Syria crackdown may be crime against humanity: UN report
The UN's rights chief said in a report Thursday Syria's crackdown on protests may amount to crimes against humanity and urged the Security Council to refer the matter to the International Criminal Court.
"The mission found a pattern of human rights violations that constitutes widespread or systematic attacks against the civilian population, which may amount to crimes against humanity," the office of the UN high commissioner for human rights (OHCHR) Navi Pillay said.
The OHCHR "urge(s) the Security Council to ... consider referring the situation in Syria to the International Criminal Court," it said in the investigative report on the human rights situation in Syria.
The 22-page report summarizes the findings of 13 human rights and forensic experts mandated by Pillay to investigate "the use of lethal violence against peaceful protestors by the Syrian authorities."
Pillay is expected to present some of the findings at a Security Council meeting Thursday, which has the authority to refer grave instance of human rights violations to the International Criminal Court.
As the investigative team was not allowed in Syria, the report's conclusions are based on the interviews of 180 people both in and outside of Syria, the examination by doctors of wounded persons in hospitals and refugee camps outside of Syria, as well as videos, photos and written communications, it said.
The report only covers the period between March 15 and July 15, but on Thursday the United Nations Human Rights Council said it will hold a session on Monday 22 on Syria, and a European diplomat told AFP it was expected to extend the investigative team's mandate to after 15 July.
Since April, a defiant Assad has tried to quell growing protests against his regime, in violence that has killed around 2,000 people, according to human rights groups.
The report details what it suggests is the regime's "widespread modus operandi to kill civilians by using a) forces on the ground, b) snipers on rooftops and c) air power ... consistent with an apparent shoot to kill policy," it said.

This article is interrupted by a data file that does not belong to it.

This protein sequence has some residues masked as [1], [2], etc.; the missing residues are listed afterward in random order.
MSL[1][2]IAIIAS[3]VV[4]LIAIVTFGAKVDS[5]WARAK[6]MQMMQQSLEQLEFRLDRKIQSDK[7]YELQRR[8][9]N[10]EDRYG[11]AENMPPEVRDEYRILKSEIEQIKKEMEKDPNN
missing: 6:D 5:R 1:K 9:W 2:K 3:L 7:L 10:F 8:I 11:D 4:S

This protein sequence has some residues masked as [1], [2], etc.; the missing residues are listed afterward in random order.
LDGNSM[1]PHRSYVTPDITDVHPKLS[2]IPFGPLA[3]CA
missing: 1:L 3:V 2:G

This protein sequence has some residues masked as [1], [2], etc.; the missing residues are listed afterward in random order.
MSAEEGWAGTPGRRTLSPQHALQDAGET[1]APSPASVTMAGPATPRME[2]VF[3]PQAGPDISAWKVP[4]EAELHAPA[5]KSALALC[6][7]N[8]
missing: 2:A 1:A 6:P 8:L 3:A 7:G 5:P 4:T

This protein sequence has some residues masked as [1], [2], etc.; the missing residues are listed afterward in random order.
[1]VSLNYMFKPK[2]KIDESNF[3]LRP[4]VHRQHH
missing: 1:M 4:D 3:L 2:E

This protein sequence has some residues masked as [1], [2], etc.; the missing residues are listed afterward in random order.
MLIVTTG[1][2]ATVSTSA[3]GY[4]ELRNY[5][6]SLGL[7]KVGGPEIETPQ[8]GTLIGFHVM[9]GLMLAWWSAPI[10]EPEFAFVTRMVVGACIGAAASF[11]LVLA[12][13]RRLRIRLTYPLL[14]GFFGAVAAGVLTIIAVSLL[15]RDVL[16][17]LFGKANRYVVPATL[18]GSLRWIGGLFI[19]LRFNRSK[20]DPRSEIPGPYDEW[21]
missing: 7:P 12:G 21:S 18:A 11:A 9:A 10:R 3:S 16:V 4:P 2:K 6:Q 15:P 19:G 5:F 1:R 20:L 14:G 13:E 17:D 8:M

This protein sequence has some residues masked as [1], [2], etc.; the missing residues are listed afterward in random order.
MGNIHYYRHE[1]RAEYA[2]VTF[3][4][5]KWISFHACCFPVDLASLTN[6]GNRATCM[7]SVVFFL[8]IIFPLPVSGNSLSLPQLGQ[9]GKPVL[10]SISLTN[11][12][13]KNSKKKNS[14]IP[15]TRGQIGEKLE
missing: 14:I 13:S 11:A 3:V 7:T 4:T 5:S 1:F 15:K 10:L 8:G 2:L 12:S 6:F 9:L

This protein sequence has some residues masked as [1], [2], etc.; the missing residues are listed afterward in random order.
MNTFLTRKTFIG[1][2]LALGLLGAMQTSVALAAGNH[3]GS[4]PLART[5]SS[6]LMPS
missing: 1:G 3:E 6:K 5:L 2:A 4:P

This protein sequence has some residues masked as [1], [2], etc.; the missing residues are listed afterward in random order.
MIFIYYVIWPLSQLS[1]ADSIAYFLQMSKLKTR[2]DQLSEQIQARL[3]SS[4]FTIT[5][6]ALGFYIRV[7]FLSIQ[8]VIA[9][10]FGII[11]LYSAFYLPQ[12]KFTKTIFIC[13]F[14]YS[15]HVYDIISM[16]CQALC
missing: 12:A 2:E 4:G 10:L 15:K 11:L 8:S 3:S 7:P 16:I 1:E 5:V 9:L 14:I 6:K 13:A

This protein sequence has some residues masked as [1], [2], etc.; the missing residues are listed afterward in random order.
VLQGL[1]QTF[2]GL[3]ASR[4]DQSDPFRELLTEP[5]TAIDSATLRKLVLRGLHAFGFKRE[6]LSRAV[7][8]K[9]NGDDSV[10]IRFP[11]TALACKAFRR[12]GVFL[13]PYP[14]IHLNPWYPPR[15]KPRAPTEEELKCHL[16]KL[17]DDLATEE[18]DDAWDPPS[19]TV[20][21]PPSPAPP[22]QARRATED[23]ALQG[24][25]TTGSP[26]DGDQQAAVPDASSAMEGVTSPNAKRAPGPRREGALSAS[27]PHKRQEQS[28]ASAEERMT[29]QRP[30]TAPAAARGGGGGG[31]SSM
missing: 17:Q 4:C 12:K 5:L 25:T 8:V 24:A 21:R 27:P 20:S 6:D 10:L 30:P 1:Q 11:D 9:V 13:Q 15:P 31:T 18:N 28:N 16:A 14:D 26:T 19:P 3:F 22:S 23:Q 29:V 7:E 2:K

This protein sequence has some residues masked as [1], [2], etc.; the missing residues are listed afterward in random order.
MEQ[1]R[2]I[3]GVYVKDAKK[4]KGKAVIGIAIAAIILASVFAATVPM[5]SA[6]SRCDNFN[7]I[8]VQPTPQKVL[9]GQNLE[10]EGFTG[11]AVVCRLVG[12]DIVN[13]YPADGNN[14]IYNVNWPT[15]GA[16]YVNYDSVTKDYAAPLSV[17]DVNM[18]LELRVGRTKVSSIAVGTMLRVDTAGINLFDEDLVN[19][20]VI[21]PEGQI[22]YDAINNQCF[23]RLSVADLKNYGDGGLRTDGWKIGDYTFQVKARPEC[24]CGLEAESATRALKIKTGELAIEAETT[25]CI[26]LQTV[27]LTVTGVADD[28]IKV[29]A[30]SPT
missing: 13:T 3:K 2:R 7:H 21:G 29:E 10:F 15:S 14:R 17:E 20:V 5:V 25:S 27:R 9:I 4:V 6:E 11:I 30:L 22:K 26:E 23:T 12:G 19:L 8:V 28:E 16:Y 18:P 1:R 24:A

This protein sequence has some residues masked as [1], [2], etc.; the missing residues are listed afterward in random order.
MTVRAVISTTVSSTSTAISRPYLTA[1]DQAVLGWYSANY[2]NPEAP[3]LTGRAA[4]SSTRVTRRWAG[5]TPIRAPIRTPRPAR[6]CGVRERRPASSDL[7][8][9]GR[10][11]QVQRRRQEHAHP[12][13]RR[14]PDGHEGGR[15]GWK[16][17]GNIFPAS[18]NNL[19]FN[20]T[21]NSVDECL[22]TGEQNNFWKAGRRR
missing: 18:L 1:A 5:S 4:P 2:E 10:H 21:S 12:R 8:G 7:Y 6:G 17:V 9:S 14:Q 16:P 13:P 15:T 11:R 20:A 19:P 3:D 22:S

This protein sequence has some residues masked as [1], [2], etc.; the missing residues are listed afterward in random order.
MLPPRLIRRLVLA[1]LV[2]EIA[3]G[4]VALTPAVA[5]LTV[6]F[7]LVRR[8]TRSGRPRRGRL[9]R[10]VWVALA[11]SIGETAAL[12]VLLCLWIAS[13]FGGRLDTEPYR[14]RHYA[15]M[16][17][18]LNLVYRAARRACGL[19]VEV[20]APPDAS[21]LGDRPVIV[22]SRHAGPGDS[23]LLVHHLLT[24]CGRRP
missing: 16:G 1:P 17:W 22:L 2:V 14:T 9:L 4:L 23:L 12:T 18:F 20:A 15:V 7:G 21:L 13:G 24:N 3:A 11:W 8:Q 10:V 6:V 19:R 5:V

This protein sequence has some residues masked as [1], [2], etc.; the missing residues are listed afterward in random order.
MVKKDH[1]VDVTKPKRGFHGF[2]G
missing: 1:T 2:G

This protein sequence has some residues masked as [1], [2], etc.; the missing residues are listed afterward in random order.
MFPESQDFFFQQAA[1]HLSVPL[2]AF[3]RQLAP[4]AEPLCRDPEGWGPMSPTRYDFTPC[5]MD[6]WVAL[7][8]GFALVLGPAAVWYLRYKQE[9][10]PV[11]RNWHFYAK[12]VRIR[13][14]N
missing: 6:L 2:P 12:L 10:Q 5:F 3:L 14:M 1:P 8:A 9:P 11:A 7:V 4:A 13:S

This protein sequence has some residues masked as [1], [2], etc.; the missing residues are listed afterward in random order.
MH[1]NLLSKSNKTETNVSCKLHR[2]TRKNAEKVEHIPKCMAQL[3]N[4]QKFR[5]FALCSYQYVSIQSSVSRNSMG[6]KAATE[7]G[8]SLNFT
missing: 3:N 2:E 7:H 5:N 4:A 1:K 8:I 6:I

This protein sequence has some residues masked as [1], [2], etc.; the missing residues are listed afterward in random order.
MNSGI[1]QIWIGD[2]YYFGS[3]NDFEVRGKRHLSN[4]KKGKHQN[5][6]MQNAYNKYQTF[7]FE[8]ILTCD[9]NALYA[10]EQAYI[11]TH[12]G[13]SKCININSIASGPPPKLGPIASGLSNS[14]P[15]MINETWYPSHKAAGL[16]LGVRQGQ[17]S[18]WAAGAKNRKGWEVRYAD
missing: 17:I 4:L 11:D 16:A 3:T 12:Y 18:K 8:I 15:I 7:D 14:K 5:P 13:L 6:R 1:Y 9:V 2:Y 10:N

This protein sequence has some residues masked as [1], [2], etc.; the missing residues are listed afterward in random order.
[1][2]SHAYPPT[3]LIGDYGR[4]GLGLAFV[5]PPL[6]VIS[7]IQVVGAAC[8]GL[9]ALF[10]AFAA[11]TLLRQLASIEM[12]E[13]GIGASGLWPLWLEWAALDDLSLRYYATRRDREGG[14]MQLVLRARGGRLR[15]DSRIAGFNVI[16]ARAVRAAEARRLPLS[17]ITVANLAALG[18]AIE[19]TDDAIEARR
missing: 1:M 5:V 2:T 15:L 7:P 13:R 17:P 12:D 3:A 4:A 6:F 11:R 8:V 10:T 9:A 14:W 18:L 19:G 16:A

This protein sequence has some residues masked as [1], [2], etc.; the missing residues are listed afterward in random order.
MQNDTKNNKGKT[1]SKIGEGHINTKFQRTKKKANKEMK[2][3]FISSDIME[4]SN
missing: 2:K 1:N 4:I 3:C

"Interviews were conducted with a number of former soldiers who had deserted the army, the police and different branches of the security forces.
"They stated that they received clear orders to use live ammunition against protestors," the report said.
"On the ground officers often fired indiscriminately at civilians, at close range and without warning.
"There was a clear pattern of snipers shooting at demonstrators ... (and) civilians were shot at by security officers in helicopters.
"Many children and women were killed," it said.
The document also describes summary executions, including reports that "forces conducted regular raids in hospitals to search for and kill injured demonstrators," as well as allegations of toture and arbitrary arrests.
The report called upon the government of Syria to "immediately put an end to the gross human rights violations, including the excessive use of force against demonstrators and the killing of protestors, torture and ill-treatment of detainees and enforced disappearnce."
It also urged the Syrian government to abolish legislation granting security personnel immunity from prosecution, the release of detainees, and to allow humanitarian workers and human rights experts into the country.
On Wednesday, Assad told UN chief Ban Ki-moon that his army's deadly raids on protest towns have halted, a UN spokesman said.
On the ground, however, security forces killed at least 10 people and made sweeping arrests on Wednesday, according to activists.
A defiant Assad on Wednesday told his ruling Baath party that Syria would "remain strong and resilient" despite international pressure.
© 2011 AFP